SuốI Tiên is - at least in my experience - pretty incomparable as a concept. It's clearly taken a huge pot of cash to develop the Park in such an elaborate and large scale way, and I would encourage anyone visiting Ho Chi Minh City to take a trip out to District 9 to have a look around, because it's just so different. You can't help but smile at the colourful bizarreness of the place!
     
    ~
     
    Comments? Please post below! Next up: Đầm Sen.
  17. Like
    paige reacted to Luke_A for a blog entry, Spain part 1: PortAventura   
    At the end of June I spent a week in Salou. This of course meant that some trips to PortAventura would be happening! As well as a trip to Barcelona and the somewhat little known park of Tibidabo.
    First off, Salou is a lively large town situated right on the coast of the Costa Dorada, we stayed in a hotel in Salou and couldn’t fault anything about the place. Right in the centre & 5-10 mins walk to the beach. Loved it. One thing I particularly enjoyed about the stay was on the evening of the 23rd of June, the longest day of the year celebrations took place, aka Summer Solstice aka St. John’s Eve… and a bank holiday follows the day after. Fireworks are on sale at pop up shop shipping containers in the street and they’re going off until the early hours… Fabulous atmosphere all evening!
    PortAventura
    We did 2 days at PortAventura, using the Plana bus (every 10 mins from Salou, €2 pp), cheap & very efficient taking you straight to PortAventura in around 10-15 minutes. A land train also operates but takes around 20-30 minutes.
    The entrance area of the park is fantastic and you immediately have a view of the fountains in the lake with Baco rushing round and Shambhala & Hurakan Condor in the distance. Seeing as the park has staggered ride openings we opted to start at the back of the park at Dragon Khan. Khan opens at 10:00 with the park along with the rapids, Tutuki Splash, Furius Baco, and select other smaller attractions. If this was a UK park it wouldn’t be an acceptable way of operating. But when you consider that the park is open until 8PM, 9PM, 11PM, midnight or 2AM - 4AM, you still have ample time to get everything done more than once without express. I’ll probably mention this again later on…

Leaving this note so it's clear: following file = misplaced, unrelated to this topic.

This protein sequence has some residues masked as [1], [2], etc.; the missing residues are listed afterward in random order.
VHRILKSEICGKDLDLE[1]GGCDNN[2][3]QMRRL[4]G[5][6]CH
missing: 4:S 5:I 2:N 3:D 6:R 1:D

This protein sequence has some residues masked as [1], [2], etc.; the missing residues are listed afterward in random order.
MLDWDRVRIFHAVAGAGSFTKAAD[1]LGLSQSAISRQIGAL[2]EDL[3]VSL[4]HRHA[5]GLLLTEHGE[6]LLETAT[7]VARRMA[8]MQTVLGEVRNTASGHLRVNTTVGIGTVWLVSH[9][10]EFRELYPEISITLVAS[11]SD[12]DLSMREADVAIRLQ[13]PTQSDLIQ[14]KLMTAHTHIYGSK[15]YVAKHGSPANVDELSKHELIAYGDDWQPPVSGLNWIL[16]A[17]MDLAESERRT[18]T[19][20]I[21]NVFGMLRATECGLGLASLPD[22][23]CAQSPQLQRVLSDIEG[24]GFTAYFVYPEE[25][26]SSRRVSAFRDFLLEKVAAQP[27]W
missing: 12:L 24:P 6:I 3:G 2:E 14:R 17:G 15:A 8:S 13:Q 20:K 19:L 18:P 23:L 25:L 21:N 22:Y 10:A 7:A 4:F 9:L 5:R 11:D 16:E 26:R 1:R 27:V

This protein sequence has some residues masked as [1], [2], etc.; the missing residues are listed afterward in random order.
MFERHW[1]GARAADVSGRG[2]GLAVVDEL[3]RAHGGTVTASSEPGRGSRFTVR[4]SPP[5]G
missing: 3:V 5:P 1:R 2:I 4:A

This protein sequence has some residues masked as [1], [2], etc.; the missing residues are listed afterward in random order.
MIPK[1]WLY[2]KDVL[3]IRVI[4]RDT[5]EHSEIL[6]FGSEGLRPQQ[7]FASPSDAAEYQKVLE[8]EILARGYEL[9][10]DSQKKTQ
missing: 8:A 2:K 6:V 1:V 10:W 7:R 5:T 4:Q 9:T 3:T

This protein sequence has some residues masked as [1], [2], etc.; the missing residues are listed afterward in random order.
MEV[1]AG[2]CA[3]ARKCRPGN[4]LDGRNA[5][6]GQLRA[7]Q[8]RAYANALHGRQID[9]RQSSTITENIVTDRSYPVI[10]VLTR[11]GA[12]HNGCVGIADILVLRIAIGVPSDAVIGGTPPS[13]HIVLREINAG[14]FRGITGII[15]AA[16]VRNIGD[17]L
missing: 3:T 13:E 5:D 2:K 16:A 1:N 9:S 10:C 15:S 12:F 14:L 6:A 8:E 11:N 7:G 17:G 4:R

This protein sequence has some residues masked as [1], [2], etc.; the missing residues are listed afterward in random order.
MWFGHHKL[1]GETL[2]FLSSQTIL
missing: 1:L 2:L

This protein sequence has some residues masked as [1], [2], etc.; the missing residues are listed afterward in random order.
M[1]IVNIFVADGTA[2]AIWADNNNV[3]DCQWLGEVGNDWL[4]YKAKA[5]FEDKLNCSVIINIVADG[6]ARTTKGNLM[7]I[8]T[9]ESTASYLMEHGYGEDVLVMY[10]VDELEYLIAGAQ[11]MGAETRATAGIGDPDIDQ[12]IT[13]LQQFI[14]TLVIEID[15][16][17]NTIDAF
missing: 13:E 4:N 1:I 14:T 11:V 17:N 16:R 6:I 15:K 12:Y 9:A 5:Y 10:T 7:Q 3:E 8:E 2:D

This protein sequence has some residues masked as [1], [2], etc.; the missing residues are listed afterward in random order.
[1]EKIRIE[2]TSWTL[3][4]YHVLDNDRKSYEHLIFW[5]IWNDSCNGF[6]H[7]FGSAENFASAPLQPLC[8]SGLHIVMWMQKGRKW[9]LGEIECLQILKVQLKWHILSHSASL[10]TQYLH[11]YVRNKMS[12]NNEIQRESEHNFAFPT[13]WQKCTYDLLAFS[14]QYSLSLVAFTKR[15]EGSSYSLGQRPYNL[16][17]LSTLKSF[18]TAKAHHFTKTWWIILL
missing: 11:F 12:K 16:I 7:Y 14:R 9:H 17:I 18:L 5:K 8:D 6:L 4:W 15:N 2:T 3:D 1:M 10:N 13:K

Mediterrania is the area you first enter. This pic was taken from the opposite side on the bridge between Mediterrania and Far West. You enter not far from where Baco's train is in this pic. One of my favourite things was how picturesque PA is.

    Queue jumping was something that we encountered at various times in our visit. The spanish seem to not care at all if someone jumps over the fence or in front of them. Anyway, except for that, I really liked the general atmosphere around the park, lots of foliage, lakes, extremely well kept garden areas and all queues are at least partially covered from sunlight. The (many) small & large shows dotted around the park also provide nice breaks from the rides for a few minutes here and there.
    One of the smaller shows...

    I would recommend purchasing express if you want to get *loads* done as a group. Naturally, most people head to Baco first and it had already racked up 1hr of queue when we passed it. Got to Khan and waited 2 trains and were on. Hurrah!
    Dragon Khan
    It's 148ft tall, yet with Shambhala overhead it really doesn't feel that way from the ground.

    Dragon Khan was operating 2 trains for the entirety of the 2 days we spent at the park. The area that the ride shares with Shambhala is impressive, I’m not usually one to care much for theming but it’s all done to a high standard, the large ‘Shambhala’ area entrance signs and singular theme items as you enter the area are nice.
    Khan starts off with the classic B&M pre-lift turn, followed by what seems to be a gentle climb to the top due to Shambhala’s domineering steepness from above. Once at the top of the lift, I found the first half of the ride to be taken at quite some speed even early in the morning at 10:30AM, the zero-G being the highlight of this half for me. The second half was ‘good’ but not amazing, I have read on other forums that the ride has new computer settings this year, and the MCBR now trims EVERY TRAIN to this pace, all day, every day:

    (Not my video)
    I very much enjoyed Dragon Khan, it isn’t anything which is personally going to go in a top 10, but it was a solid ride. It is quite a ‘generic’ / ‘american’ style layout (+1 loop), I suppose you could say. But the reason things become generic, popular, and cloned a lot is because they are good, no? Colossus still remains my favourite multi-looper, but that’s because I have much love for it’s inlines and non-stop paced ride given.
    Shambhala opens at 11:00, as does the flume. All other rides (Stampida, Hurakan Condor, El Diablo, Tomahawk, etc) open at 12:00. Templo del Fuego opens at 13:00. Again, this didn’t really bother us, if you plan and make sure you hit up attractions just as they open, you should have a good amount of rides done by mid afternoon. By the time you’ve done the rides open from 10, the 11 ones are open, then the 12… and it goes on. From a logistical side I can understand why they do this.
    *Hearts in eyes Emoji*